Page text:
Google’s latest algorithm update has everyone talking. For starters, Google is telling us what exactly will help our clients’ sites rank well in search. And, secondly, it’s a pretty big shake-up. If you’re new to Google’s page experience update and Core Web Vitals, check this out.
Over the last few months, the noise surrounding the Page Experience update and Core Web Vitals has grown pretty loud. If you haven’t yet taken the time to explore what it is or how it’s going to affect the way your clients’ websites (and maybe even mobile apps, too) rank in search results, this post is for you.
As designers and developers, you know the of building websites that are attractive and usable. And your visitors appreciate that. However, according to Google, there’s more you need to think about when designing the user experience.
In 2020, Google told us exactly what its goals were with the page experience algorithm update:
“The page experience signal measures aspects of how users perceive the experience of interacting with a web page. Optimizing for these factors makes the web more delightful for users across all web browsers and surfaces, and helps sites evolve towards user expectations on mobile. We believe this will contribute to business success on the web as users grow more engaged and can transact with less friction.”
This update has also been dubbed the “Core Web Vitals update.” That’s because Google is merging Core Web Vitals related to page loading with other factors to create a new ranking signal:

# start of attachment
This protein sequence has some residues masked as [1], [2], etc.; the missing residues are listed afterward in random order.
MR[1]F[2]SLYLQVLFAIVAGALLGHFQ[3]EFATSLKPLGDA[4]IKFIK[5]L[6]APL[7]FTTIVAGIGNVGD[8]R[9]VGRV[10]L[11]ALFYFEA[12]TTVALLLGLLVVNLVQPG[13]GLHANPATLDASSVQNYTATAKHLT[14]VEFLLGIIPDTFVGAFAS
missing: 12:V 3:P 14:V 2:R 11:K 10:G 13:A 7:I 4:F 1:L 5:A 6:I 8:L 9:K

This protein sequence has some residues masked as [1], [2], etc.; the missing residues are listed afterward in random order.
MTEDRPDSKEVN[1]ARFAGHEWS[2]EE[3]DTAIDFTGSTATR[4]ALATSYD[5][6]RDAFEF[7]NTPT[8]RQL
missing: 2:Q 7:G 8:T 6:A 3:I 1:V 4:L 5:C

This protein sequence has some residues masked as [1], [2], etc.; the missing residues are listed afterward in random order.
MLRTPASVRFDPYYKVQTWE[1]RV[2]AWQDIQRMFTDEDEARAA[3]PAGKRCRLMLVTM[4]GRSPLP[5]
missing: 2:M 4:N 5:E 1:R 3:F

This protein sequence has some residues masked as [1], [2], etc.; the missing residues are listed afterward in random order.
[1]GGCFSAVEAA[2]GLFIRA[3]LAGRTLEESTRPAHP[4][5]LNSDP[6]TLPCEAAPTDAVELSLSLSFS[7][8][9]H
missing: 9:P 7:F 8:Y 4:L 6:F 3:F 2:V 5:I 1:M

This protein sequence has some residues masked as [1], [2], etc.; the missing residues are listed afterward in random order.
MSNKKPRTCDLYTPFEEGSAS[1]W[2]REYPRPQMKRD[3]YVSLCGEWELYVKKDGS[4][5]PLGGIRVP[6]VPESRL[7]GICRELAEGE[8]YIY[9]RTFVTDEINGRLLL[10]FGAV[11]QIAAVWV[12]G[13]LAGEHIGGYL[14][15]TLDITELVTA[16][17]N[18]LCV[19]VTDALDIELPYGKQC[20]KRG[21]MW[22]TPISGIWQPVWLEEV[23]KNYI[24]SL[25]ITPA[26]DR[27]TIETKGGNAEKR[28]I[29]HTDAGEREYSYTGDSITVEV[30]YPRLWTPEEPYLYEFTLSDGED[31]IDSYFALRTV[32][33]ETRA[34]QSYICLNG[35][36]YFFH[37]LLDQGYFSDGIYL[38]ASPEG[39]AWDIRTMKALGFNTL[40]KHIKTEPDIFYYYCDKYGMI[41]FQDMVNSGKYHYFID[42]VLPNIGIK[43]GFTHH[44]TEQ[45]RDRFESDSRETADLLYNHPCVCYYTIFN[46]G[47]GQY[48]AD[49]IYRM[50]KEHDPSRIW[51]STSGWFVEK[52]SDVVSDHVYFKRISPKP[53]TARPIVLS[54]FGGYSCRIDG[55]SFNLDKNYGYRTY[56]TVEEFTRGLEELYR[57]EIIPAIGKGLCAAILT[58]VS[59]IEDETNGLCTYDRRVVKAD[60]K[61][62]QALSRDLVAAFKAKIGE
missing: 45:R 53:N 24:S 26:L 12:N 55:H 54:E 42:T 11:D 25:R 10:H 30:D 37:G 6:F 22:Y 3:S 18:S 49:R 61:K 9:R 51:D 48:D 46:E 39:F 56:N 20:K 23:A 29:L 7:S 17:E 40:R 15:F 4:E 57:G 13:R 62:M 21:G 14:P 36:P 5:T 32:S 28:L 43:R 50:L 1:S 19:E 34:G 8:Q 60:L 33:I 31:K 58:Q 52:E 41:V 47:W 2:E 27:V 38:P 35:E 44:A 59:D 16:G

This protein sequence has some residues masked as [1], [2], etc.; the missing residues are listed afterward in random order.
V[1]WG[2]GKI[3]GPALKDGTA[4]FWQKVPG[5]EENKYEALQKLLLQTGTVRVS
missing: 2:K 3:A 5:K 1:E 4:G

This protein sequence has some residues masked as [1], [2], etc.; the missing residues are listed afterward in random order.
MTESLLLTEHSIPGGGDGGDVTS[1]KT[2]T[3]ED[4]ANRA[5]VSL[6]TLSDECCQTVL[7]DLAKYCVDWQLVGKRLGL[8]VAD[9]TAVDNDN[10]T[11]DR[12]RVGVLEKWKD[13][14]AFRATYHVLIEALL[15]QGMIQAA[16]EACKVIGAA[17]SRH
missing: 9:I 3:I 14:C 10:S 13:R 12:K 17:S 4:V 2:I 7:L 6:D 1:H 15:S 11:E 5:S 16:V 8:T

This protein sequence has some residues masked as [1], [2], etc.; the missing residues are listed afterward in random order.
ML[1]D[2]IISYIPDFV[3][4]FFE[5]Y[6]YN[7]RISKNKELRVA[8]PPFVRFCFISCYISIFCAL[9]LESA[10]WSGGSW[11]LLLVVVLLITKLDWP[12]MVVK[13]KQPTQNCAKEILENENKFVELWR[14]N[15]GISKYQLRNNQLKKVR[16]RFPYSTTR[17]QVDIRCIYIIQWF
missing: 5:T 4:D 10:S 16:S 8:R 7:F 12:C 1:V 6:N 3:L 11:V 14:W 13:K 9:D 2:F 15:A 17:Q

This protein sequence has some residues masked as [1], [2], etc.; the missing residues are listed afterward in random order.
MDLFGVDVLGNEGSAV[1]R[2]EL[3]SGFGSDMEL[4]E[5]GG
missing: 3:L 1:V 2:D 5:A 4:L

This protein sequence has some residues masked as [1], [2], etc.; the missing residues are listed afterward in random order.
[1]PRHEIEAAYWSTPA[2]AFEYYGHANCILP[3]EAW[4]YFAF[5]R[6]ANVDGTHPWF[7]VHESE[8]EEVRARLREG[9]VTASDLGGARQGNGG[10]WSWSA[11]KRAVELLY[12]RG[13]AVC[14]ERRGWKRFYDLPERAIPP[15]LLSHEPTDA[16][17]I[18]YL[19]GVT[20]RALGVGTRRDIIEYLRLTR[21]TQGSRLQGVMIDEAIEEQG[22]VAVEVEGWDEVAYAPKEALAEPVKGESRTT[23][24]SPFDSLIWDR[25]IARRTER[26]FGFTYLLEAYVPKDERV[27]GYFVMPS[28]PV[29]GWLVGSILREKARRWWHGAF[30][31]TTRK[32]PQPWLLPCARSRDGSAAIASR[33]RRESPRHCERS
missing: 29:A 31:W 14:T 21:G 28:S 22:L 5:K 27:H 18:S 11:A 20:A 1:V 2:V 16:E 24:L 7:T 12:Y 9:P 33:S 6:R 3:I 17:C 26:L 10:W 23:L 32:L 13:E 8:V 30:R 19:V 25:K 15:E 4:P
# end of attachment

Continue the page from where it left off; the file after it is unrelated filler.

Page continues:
Google’s been telling us for years that we need to get serious about:
So, it’s not like we’re dealing with anything new in this 2021 algorithm update. What is a big deal, however, is the fact that Google has combined all of these independent factors (and others) into one ranking signal.
In other words, they are no longer just technical specs that can help your websites rank better. They are now an intrinsic part of the web, and sites that fall short of that standard can consequently expect to fall short in terms of visitors, engagement rates and conversions.
Even if Google doesn’t apply this algorithm to how it ranks mobile apps in the app store, I still think it’s something that app designers and developers should pay attention to. And here’s why:
The page experience update refers specifically to the mobile web experience. If Google is going to judge the mobile web based on things like speed, accessibility, security and so on, you can bet it’s judging mobile apps on similar criteria.
Plus, let’s face it: Once you set a standard for what a great experience looks and feels like, internet users are going to expect it to be like that wherever they go and whatever they do online. So, regardless of what kinds of mobile experiences you build—mobile websites, PWAs, SPAs or mobile apps—they need to keep up with expectations.
To go along with the page experience update rollout, Google has provided us with a new tool to measure website performance:
This tool works in conjunction with Lighthouse to audit your web page. Here’s what it looks like in action:
You’ll get four scores, one for each category. Directly underneath those scores you’ll find the data on your Core Web Vitals. And further beneath that section is information on how to improve your web vitals and your page’s overall rankability.
These are the four categories your sites are going to be judged on:
Your performance score has everything to do with your Core Web Vitals. In other words, how long it takes for the page to render and become fully interactive.
Page speed has been a ranking signal for nearly a decade now—for the desktop experience anyway. Google recently updated its algorithm in 2018 to focus strictly on mobile page loading speeds.
Why does this metric matter? Because internet users are impatient and easily distracted. All it takes is a few seconds too many before their minds start to wander and they abandon a website that loads too slowly.